In recent years Graham Barker has become highly critical of NESTA. Though set up by statute to help inventions, NESTA eventually stopped funding private inventors on the grounds that they make no significant contribution to the economy. Barker’s basic argument is that first, NESTA is in breach of its statutory obligations; and second, that private inventors can make a significant contribution to the economy but are far less likely to do so if denied support and encouragement.

2004- : abettermousetrap.co.uk

As nearly all the NESTA evaluation, research and reporting work was done online, Graham Barker and Peter Bissell decided to rebrand and repurpose their private invention-related activities. Thus abettermousetrap.co.uk was launched in 2004, offering the same team skills and resources used for NESTA assessments but this time directly to inventor clients.

Peter Bissell retired in 2008, leaving Graham Barker as sole owner of the business and manager of its invention evaluation and development network.


At Calderdale Innovation Centre it became clear that few inventors knew how to evaluate and commercialise their ideas. Nor was there a suitable published guide to invention that could be used to help educate them – so Graham Barker wrote what may have been the first ever beginner’s guide to invention, in collaboration with Peter Bissell.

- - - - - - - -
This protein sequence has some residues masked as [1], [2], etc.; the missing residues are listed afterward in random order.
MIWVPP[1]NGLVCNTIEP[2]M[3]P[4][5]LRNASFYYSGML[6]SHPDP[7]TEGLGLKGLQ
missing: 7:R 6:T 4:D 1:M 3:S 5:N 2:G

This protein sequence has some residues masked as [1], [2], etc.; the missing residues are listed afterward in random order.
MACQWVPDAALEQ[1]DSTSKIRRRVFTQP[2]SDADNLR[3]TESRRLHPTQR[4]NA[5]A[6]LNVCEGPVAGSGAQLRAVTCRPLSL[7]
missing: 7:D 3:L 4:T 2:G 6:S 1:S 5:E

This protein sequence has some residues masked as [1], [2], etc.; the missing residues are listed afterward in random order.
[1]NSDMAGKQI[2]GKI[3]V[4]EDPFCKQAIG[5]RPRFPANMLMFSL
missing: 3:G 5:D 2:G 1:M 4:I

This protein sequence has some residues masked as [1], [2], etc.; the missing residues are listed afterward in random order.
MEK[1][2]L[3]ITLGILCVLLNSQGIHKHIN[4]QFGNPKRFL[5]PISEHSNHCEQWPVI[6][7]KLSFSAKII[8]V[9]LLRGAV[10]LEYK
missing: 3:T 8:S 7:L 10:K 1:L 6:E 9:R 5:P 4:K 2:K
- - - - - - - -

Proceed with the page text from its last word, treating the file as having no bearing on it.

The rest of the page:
Originally intended as a Calderdale Innovation Centre publication, its completion in 1989 coincided with the closure of the Centre. It therefore had to be self-published, with the help of a small but welcome grant from the Department of Trade & Industry. It was called A Better Mousetrap and was only 48 pages long in A4 format.

It struck a chord, and two later editions were sponsored by BP and the Open University, and officially approved by the Chartered Institute of Patent Attorneys.

A complete rewrite in 1998 (revised in 2004) was published as The Business of Invention – a name change the authors came to regret, as ‘A Better Mousetrap’ had by then become established as a brand.

After abettermousetrap.co.uk launched in 2004, Graham Barker again wrote a completely new book and reverted to the original title. A Better Mousetrap: the Business of Invention appeared in 2007, still self-published and self-marketed (by abettermousetrap.co.uk) and now 200 pages long.

Graham Barker has also written the European Patent Office online Inventors’s Handbook, which has been translated into several European languages, and Patenting Your Invention: the Ugly Truth, a free download that warns unwary inventors about the very mixed blessings of patenting.

Reflections on three decades of helping inventors

In 1983 there was no significant public or private sector support or provision for UK inventors (other than patent attornies) and very little awareness among inventors themselves of the invention process. In the public imagination the stereotypical inventor was an eccentric doomed to failure – despite the fact that the only living inventor most people could name was Ron Hickman, highly successful inventor of the Black & Decker Workmate.